Skip to main content

Pebble Time Watch Unveiled: Color ePaper Display, New OS

It's about time Pebble added color to its smartwatches. The startup has sold over 1 million wristpieces in the last 1.5 years, but its grayscale watches look old-fashioned next to competitors'. Enter the Pebble Time, a new smartwatch with a color ePaper display, a built-in microphone and a new version of the Pebble OS.

Announced today, the Time is available for pre-order exclusively on with an introductory price of $159, which will rise to $199 when the product ships in May.

Design: Thinner in Three Colors

Pebble says that the Time is 20 percent thinner than the original, so it should feel less bulky on your wrist than the Pebble Steel. The new watch still features a stainless steel bezel and comes in three colors: black, white and red. It uses a standard 22mm band that wearers can easily replace themselves using a quick-release pin.

Like the original Pebble and the Pebble Steel, the Time will have three buttons on the right side and one on the left side in lieu of a touch screen. CEO Eric Migicovsky told Tom's Guide that the company believes having physical buttons provides a tactile feel users need to operate their watches more effectively, even if the screen is wet or they aren't looking directly at it.

MORE: 5 Reasons You Will Wear a Smartwatch

"There's something extraordinarily useful about being able to quickly and easily, without even looking at your watch, pick up a call or cancel a call or pause the track that you're playing or dismiss a notification," Migicovsky said. "You can feel it, and that's extremely powerful."

As with its predecessors, the Pebble Time is water proof enough for swimming and features a built-in accelerometer so you can run with it while leaving your watch at home. However, you’ll still need your phone to get GPS data like distance and pace.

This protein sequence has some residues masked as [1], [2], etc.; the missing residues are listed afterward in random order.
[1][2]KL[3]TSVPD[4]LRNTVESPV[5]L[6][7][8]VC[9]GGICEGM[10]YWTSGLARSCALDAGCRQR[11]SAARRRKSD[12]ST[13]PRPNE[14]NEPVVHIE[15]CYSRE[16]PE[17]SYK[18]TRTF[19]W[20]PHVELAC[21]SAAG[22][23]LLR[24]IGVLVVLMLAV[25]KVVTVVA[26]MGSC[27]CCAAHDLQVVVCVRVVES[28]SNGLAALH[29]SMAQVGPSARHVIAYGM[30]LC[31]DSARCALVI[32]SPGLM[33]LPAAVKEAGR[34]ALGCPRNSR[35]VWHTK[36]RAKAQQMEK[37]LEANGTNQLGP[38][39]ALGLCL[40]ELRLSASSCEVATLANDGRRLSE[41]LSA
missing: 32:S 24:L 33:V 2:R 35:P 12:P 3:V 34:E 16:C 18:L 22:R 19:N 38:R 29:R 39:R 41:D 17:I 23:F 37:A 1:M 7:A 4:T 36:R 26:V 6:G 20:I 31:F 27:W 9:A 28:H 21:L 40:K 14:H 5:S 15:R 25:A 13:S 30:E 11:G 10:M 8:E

Color ePaper Screen: Battery Life Friendly

The Pebble Time's ePaper display is the real star of the show, displaying up to 64 colors and remaining visible at all times, even in direct sunlight. While most other smartwatches use full-color LED touchscreens, Pebble employs ePaper because of its low power consumption and strong outdoor viewability.

Migicovsky said that the company is targeting 7 days of battery life per charge, far better than the typical Android Wear watch's 1 to 2 day time frame.

Microphone Built In: Limited Functionality

The new watch is Pebble's first timepiece to include a built-in microphone, which will allow users to issue quick responses to messaging alerts. Android users will be able to use voice to send short replies to Facebook, What's App, SMS and a slew of other apps that allow you to reply directly to notifications. On iOS, at first, only Gmail will be supported.

The software does not connect directly with your phone's voice assistant (Siri or Google Now). And because there’s no speaker, you also won’t be able to use the Pebble Time to make voice calls. However, developers will be able to use the mic in their applications.

New OS: All About Timelines

Where today's Pebble software usually makes you go into your apps to see your data, the new operating system's interface shows a timeline of your data with calendar events and other important information like the weather.

"We designed our new operating system around the concept of time" Migicovsky explained. "With one click, you can see what's coming up next." Content is organized into past, present and future with accomplished tasks such as step count in the past view, upcoming events in the future view and the app launcher in the present view.

MORE: Best Fitness Trackers

The device will still be compatible with Pebble's ecosystem with 6,500 apps and watch faces. However, it will be able to store more apps -- Migicovsky said up to 70 -- by keeping more data in the cloud. (Previously, Pebble watches could store just 8 apps at once.)

Current Pebble owners shouldn't feel left out, though. Migicovsky said that existing watches will get an update to the new operating system sometime after launch. The first-generation watch, which has a grayscal screen and no microphone, now sells for a very-affordable $99.


Overall, the Pebble Time looks like a fresh take on smartwatch interfaces, and the color ePaper screen seems to provide a good compromise between image quality and long battery life. However, while we can do without touch, we wish you could do more with your voice out of the box than just respond to messages. We’ll have to see how developers leverage the microphone.

So why choose to launch the new Pebble Time on Kickstarter when the company has already broken through with Best Buy? Migicovsky told us that it’s because he wants early adopters to feel like they have a greater stake in the product. Other retail partners could come later, though. One thing’s for sure: between a rash of Android Wear watches and the Apple Watch, there’s certainly a lot at stake with this launch.